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Midwest Weekly Highlights - March 22-31, 2021

Warm End to March

Temperatures were warm to end March across the entire Midwest (Figure 1).  Only a few isolated areas in western Iowa and Missouri as well as northern Minnesota and the U.P. of Michigan were within a degree of normal for the period.  Some of the warmest areas were along Lake Erie, where temperatures were more than 10°F above normal.  Most of the warmth from the period came during the first five days of the period, as temperatures decreased from several cold fronts in the final days of March.  More than 100 daily high maximum and minimum temperatures were broken during the period (Figure 2).

Widespread Rain

Wet weather was widespread across the Midwest as several storm systems brought precipitation (Figure 3).  Most of the region received more than half an inch of precipitation, with many areas receiving more than an inch.  Southern Kentucky had more than three inches for the period.  One of the heaviest amounts reported was a total of 4.18 inches near Skyline, KY (Letcher County). Moderate to heavy rain fell throughout the period, with the heaviest amounts falling through the mornings of March 24 (Figure 4), March 26 (Figure 5) and March 31 (Figure 6). Most of southern Kentucky, northeastern Minnesota and northwestern Wisconsin recorded more than twice the normal amount for the period (Figure 7), with most of Iowa reporting 150 percent or more of normal.  More than 100 daily precipitation records were broken across the Midwest during the period (Figure 8).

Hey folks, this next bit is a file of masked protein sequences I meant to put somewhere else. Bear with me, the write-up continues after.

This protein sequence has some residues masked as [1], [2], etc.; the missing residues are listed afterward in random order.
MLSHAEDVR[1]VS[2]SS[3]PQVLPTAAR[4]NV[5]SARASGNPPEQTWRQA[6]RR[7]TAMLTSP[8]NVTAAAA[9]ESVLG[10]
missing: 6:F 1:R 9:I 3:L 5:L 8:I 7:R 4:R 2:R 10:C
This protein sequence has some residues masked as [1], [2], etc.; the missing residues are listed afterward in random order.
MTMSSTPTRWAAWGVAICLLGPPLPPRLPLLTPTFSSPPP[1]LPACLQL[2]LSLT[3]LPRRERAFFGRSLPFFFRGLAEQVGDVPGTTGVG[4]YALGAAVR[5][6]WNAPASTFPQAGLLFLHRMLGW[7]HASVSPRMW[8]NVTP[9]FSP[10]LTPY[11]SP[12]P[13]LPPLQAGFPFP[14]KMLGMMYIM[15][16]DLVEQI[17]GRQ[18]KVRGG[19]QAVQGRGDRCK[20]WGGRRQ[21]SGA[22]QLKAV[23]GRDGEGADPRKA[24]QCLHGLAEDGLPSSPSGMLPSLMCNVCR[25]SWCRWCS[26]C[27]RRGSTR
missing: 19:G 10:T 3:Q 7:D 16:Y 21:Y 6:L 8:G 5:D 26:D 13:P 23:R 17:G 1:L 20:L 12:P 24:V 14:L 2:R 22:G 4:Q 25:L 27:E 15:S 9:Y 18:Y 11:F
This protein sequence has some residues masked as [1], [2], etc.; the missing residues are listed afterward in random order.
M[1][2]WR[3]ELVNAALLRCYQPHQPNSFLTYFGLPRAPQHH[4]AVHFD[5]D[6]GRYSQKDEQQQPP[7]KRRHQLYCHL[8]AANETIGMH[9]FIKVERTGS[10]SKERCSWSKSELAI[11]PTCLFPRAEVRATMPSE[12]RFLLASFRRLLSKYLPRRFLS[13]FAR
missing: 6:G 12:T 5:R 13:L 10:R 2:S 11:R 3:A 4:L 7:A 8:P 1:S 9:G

Southern Severe Weather

While a major tornado outbreak was impacting the Deep South, strong storms brought severe weather to Kentucky, southern Illinois and Indiana (Figure 9).  Most of these storms occurred on March 25 and March 27.  Several EF-0 and EF-1 tornadoes were reported in central Kentucky on March 25.  Strong winds and hail were also reported.  More storms were reported in Illinois and Indiana on March 27, with mostly strong winds and hail.  An EF-1 tornado was also reported in southern Illinois.

Dryness Throughout the Upper Midwest

Drought and abnormal dryness covered more than 45 percent of the Midwest as of the March 30 U.S. Drought Monitor (Figure 10).  Most of Minnesota, Wisconsin and Michigan were either abnormally dry or in drought.  Areas of moderate drought were observed across southern Lower Michigan, northern Ohio, northwestern Minnesota and northwestern Minnesota. While some improvement had been reported during the period, long-term drought indices kept areas in northwestern Iowa deep in severe and extreme drought.